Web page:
We can’t say. But we can at least settle some of our doubts. The Mercury’s small drop of criticism provides on-the ground documentary evidence that the coastline was targeted.
Support is also forthcoming from physical evidence. The late Dr. David Leaman, a geologist who wrote widely on that very Tasmanian rock, dolerite, found himself puzzled while bushwalking in the mid-nineties. There was a radial shatter impact zone on a cliff behind the main Raoul pillars. What is a radial shatter? “If you throw a rock at your car windscreen, where the rock hits it you actually smash and crush the glass, and you get fractures radiate away from that point,” Leaman once explained to me. “When I first saw it, I thought, what is that shattering effect in the rock? Because that’s not natural.”
It wasn’t until hiking on a trip to Salters Point that the pieces began to fall into place. “Well, we walked right past it. I remember it was me wanting to go down and have a look at Salters Point, and walking along here there’s a little clearing with windblown sand on top of the cliff...and there’s that thing.”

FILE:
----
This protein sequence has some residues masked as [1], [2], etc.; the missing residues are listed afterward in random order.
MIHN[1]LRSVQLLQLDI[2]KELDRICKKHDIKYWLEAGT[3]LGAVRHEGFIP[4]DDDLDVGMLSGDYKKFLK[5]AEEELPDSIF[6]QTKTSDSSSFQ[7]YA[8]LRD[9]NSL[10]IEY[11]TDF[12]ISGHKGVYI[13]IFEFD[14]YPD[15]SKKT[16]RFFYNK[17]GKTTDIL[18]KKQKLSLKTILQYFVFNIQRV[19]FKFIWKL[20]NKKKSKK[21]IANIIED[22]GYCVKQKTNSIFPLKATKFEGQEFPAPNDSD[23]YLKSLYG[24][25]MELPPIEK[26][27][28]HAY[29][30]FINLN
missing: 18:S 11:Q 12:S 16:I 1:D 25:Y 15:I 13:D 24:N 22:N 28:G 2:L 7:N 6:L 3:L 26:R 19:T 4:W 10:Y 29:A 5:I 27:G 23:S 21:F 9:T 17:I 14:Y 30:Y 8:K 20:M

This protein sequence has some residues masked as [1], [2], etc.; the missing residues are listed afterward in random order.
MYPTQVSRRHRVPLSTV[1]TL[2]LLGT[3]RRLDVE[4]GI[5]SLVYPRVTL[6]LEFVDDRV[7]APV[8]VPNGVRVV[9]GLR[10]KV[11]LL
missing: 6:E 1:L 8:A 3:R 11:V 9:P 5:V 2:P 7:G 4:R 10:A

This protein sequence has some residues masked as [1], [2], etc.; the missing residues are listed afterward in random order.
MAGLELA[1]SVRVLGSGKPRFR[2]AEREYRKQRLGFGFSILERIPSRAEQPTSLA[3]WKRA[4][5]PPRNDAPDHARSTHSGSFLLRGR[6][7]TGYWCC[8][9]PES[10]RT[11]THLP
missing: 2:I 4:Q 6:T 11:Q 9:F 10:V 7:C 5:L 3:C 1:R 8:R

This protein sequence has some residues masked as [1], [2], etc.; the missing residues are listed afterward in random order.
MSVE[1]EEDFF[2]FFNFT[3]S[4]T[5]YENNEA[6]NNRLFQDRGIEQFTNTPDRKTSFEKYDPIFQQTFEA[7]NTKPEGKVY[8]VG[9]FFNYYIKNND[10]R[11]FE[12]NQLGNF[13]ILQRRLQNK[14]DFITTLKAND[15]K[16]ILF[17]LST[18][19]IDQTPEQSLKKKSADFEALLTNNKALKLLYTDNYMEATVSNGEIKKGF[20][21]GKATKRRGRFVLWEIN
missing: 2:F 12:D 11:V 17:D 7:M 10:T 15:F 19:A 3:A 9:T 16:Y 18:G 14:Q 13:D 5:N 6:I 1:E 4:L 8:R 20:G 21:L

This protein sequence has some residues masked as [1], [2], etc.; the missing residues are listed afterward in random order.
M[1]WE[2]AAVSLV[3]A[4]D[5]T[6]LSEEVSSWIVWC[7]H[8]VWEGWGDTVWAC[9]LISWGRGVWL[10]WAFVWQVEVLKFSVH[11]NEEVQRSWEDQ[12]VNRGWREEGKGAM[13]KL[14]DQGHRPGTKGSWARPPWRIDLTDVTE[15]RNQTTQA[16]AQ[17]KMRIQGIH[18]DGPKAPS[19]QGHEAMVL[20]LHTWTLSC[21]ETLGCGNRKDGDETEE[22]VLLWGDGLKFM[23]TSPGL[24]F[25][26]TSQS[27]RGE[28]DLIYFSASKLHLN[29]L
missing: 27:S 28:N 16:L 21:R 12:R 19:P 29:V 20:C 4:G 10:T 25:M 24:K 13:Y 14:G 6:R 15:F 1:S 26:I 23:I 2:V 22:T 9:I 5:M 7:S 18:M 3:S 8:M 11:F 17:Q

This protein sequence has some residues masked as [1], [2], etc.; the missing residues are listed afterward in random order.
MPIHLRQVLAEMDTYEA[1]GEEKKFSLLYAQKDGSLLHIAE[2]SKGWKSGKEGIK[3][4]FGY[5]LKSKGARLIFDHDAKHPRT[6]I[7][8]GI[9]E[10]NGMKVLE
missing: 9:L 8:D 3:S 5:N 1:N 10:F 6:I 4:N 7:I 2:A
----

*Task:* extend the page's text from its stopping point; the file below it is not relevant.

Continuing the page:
A rusted blank shell, sitting in the sand. Probably dating from the 1870s. Salters Point, at the south-west tip of the peninsula, is a fair hike from Cape Raoul. Leaman suspected the firing was widespread along the coast. “Because Shipstern Bluff here is a nice interesting target as well, and the next cliff along has dolerite columns on it, and they’ve had a go at everything. It’s just not as interesting as the Cape Raoul fingers were.”
Cape Hauy by Em Wilson
He’d taken a closer look at the pillars that constitute the marvel of Raoul. “If you look at the tops of the columns, they’re not natural weathering, they’re snapped off.” He went on to explain that no natural process could account for this. When a dolerite column falls, it doesn’t just snap in half; the whole thing crashes down. But if a heavy shell, even a blank shell, was propelled at great speed...
I once tried to find this shell with a long-suffering friend. According to Leaman, it had been seen as recently as 2009, despite having been taken away at some point by an enterprising party. We started poorly, mistaking a turn and bush-bashing through the forest before applying our loose navigation skills and finding an old, overgrown four-wheel drive track that led us closer to the coast. Eventually we met Salters Point, an impressive collection of cliffs and gulches, and began searching in the general area, trying to find an old shell lying patiently in the sand.